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Bus Rage: Part 1 April 1, 2012

Filed under: Being unfit — leatierney @ 10:43 am

There is an excellent reason for people choking up the roads and the atmosphere with their cars and their respective world destroying fumes: Bus Rage Syndrome. Now, this illness, and I shall call it an illness – because the triggers for such instances are such that they cause such an intense level of distress to one’s psychological well being that one temporarily (not so temporarily if you bear grudges) becomes slightly unbalanced (read: homicidal). What I am referring to is likely to be a situation you are familiar with being placed into – against your will – and I suspect you will recognise some of the symptoms.

Triggers:

Bus Timetables – the layout of the timetable itself and its incomprehensible symbols and logic, the inability of bus company to inform of changes to said time table, the inability of bus drivers to stick to said time table which leads us to;

Bus drivers –  their demeanour is either a, far too overtly cheery for the pre work bus ride or b, they are cantankerous and, in some cases, plain old rude, as mentioned previously they appear to be unable to maintain any sort of regimented time table, they have a fictional time table of their own which they anticipate you will figure out and adhere to, the inability to wait for anyone to sit down before they use an excessive amount of accelerator and then stamp on the brakes so that you weave and lurch like a drunkard (note to self: do not attempt a bus journey hung over) hoping not to land in the lap of the pervy over middle aged man that tries to make conversation with you at the bus stop instead grabbing the boob of an older lady that shrugs you off as “the youth of today” and eventually headbutting the hand rail and collapsing in a heap on the floor where you shall remain for the rest of the journey (what IS that smell?)

Bus stops – the illogical placement of these fixtures so that you still need to walk a considerable distance in the pouring rain in non waterproof shoes with no umbrella because the wind turned it inside out as soon as you stepped off of the bus, the fact that most bus stops now are literally just a post with no information on it: no details of which buses stop here and what the bus times are (because they are made up), there no longer appears to be any need for the great British public to have somewhere to sit out of the rain/wind/Siberian temperatures/snow and wait for an eternity for the next bus. Which leads us into the so called “Park and Ride”;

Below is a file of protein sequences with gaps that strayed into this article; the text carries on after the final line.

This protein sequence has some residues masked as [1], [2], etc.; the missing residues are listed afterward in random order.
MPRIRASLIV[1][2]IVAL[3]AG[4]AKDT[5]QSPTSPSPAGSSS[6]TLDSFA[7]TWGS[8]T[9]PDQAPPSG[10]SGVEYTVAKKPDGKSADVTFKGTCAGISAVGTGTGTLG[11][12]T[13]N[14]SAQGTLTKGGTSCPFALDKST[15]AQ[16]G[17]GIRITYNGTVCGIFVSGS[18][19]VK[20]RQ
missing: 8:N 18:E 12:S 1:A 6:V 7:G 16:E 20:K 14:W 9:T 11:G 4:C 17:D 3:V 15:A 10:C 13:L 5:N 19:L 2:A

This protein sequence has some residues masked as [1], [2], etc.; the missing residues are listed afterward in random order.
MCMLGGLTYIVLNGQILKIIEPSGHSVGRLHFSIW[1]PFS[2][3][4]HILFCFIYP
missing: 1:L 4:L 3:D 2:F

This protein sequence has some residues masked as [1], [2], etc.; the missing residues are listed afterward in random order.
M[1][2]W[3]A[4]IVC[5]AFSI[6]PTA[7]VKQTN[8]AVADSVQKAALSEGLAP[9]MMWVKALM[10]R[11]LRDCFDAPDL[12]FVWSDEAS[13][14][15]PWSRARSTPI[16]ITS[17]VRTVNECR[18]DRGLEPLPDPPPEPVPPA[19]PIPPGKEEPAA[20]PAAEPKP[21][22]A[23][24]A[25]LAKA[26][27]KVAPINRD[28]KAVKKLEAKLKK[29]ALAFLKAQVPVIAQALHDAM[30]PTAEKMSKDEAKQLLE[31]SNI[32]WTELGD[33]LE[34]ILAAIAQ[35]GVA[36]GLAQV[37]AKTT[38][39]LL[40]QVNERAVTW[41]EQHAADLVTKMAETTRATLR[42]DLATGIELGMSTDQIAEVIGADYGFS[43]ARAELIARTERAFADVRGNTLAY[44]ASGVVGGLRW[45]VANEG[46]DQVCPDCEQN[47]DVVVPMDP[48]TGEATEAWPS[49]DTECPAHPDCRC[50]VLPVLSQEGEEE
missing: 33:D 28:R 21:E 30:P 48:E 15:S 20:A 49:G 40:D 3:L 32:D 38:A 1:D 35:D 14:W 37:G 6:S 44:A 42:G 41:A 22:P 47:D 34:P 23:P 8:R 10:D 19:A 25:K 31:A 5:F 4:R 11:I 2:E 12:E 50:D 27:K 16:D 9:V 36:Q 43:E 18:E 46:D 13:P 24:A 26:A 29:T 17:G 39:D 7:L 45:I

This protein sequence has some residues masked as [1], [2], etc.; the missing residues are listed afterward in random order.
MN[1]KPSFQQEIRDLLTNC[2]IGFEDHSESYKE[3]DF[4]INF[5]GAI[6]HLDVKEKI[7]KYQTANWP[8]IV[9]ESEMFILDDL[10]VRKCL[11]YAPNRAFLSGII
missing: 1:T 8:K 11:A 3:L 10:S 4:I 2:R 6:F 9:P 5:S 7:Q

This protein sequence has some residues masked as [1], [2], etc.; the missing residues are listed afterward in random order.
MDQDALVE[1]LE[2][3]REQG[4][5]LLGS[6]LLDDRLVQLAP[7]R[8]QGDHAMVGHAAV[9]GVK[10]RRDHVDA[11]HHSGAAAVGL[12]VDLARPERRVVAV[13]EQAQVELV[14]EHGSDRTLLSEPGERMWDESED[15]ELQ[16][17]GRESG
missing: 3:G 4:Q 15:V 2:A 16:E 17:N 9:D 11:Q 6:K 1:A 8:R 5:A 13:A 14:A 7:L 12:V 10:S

Park and Ride facilities – drive for miles to get a bus because the town wasn’t made big enough for anyone to actually park in it oh and I hope you brought your ice skates because we made sure the surface was multi use: any sign of frost and you’ll be sliding all over the place. And if there’s snow, well you can forget walking and just crawl to the bus from your car. Oh and feel free to guess where the spaces are because we haven’t factored in your need to see the lines to bay park.

Buses as vehicles – they make screechy noises when you are trying to have a little pre work nap (because you had to get up so very early to ensure you actually caught one of these miracle buses in time to attend work), they smell like urine and faeces which always brings good cheer to the pre work journey and the heating is never sufficient for having been stood out in the rain/wind/Siberian temperatures/snow for an indeterminable amount of time.

Symptoms:

Symptoms can vary from case to case and vary in intensity and expression but can include any number of the following:

Homicidal thoughts, steam coming out of ears, the silent “death stare”, stamping of feet, rocking backwards and forwards (although this can also just be an attempt at not turning into a living ice sculpture), muttering under one’s breath, screaming a stream of incomprehensible obscenities (which the other passengers politely overlook and refuse to make eye contact with you ever again, and they’re definitely not sitting next to you on the next journey), snarling, snapping, maniacal laughing

[the above list is not limited to just these behaviours alone, there are many more]

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One Response to “Bus Rage: Part 1”

  1. […] to my post entitled “Bus Rage Part1: A Profile of the Syndrome” I shall now continue with the second installment: putting the profile into perspective by means of […]


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